Competencies that Generate Growth

Talented leadership produces good results. Blindingly obvious! But what kind of talents for what kind of desired results? Is there a statistical connection between types of leaders and forms of success? And what kind of leader or leadership group is best for different strategies?

I have been thinking about this a lot, because a number of companies with which I work have similar strategic challenges – how to move into offshore markets, how to accelerate the growth curve, and how to reconfigure the organization Leaner without denting the Customers’ service perception. I especially wanted to look at Growth, and how to train, motivate, recruit and organize for it.

Digging around on this topic, I found several meaty articles. One from Egon Zehnder International struck a chord. Their study of 5,560 CEO’s found a clear link between outstanding leadership competency and revenue growth. The greatest correlation was the CEO or Senior Management Team that is Outstanding at Customer Impact; that is outstandingly pro-active and transformational about serving the customer. A “No Shit Sherlock!” conclusion. The article makes clear that other competencies – such as Results Orientation, People Leadership, Strategy, Organization Development, Market Insight, Change Leadership, Partnering – are not as closely linked to the highgrowth measure. And this Customer Impact competency is equally powerful whether the growth is organic or via acquisition. See 17500419 for more.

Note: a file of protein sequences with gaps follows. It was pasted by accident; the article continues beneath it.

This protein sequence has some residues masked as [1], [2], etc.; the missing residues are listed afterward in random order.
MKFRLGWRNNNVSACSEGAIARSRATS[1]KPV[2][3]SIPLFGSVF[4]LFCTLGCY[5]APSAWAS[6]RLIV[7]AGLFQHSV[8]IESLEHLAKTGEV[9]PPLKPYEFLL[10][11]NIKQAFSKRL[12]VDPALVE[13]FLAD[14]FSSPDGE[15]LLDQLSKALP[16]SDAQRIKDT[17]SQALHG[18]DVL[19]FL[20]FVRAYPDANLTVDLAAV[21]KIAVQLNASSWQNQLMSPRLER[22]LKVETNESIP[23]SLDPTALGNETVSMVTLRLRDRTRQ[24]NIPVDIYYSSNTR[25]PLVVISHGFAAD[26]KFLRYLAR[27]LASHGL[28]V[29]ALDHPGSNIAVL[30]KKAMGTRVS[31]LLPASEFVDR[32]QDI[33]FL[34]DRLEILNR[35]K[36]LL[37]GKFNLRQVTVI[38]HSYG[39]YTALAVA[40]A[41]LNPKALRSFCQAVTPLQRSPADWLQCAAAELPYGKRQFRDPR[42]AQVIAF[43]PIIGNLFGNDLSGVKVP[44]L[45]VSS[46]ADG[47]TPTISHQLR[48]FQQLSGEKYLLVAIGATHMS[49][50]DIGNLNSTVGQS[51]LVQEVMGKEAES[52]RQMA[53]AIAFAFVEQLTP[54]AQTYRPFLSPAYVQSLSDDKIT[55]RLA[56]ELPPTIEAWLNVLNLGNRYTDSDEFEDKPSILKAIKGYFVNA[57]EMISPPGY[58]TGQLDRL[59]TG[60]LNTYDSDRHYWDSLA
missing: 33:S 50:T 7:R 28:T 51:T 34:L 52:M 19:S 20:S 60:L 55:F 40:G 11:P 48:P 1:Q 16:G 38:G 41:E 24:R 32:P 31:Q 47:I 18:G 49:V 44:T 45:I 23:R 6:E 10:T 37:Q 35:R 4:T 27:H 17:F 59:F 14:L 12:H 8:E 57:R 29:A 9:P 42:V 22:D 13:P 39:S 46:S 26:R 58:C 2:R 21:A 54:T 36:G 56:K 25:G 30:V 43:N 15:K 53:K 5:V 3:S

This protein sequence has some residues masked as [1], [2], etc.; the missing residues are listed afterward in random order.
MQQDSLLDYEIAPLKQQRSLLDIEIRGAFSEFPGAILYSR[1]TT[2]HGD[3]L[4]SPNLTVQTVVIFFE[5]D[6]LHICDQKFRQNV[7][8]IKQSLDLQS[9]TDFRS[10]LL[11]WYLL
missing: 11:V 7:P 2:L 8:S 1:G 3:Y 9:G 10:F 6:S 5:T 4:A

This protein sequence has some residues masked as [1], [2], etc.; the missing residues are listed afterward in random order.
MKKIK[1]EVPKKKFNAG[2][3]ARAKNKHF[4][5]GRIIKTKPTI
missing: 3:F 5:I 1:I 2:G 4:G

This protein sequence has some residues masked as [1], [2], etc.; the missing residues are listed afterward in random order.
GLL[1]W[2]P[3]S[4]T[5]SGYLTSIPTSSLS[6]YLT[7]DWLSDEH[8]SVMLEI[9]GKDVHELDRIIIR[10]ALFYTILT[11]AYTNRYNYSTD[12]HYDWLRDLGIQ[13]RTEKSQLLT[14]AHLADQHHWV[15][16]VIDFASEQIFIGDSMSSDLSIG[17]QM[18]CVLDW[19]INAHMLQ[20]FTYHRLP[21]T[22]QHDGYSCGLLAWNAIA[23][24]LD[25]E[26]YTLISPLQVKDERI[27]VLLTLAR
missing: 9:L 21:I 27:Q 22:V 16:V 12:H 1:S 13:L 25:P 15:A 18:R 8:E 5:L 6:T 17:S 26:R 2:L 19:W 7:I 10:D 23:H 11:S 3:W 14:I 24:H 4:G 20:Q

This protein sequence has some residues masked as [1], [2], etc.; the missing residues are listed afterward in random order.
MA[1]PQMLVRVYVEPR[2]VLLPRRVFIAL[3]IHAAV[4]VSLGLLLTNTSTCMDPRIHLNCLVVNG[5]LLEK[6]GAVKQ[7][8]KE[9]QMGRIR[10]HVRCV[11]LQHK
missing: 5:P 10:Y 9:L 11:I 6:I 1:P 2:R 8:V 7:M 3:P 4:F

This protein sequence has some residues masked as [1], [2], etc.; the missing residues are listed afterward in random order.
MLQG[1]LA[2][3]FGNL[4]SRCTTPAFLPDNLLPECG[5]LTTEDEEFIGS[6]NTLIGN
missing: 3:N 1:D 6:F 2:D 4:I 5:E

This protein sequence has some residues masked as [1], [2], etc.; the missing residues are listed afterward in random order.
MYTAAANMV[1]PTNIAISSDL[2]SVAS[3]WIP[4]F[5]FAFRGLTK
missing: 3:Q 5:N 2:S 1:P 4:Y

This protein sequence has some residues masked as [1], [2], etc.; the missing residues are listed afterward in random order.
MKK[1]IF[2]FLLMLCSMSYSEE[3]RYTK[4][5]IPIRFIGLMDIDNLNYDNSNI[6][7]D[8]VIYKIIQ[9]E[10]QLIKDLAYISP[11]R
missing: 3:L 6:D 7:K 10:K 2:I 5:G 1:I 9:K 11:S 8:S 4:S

The next challenge is how to attain this competency. A Harvard article from Gulati (HBR 2004) (see ) warns that much rubbish is spouted by companies and candidates about their “customer focus”, “innovation” and “solutions” attitude. Behind the hype and self-delusion is often a disappointing and mediocre reality. Organizations really struggle to adjust to “providing solutions”. It is a monumental shift in face-toface customer interaction, sales bundling and cross-selling, sales incentive programmes, internal coordination, KPI’s and margin measurement. Organizations divisionalized by product or region find it tough to think more broadly about customer needs.

But it’s an increasingly commoditized marketplace, where product or technology innovation lasts such a short time (ask Blackberry!). So, differentiating by Customer Impact makes a lot of commercial sense across a wide range of industries. The hard part is the execution in a credible and consistently satisfactory way, so that the customer relents – even briefly – from his incessant pricecut pressure.

Growth comes in many forms, from unexpected angles, often in spasms. It requires nerve and patience. I hope 2012 shows solid evidence of sustainable growth for your business.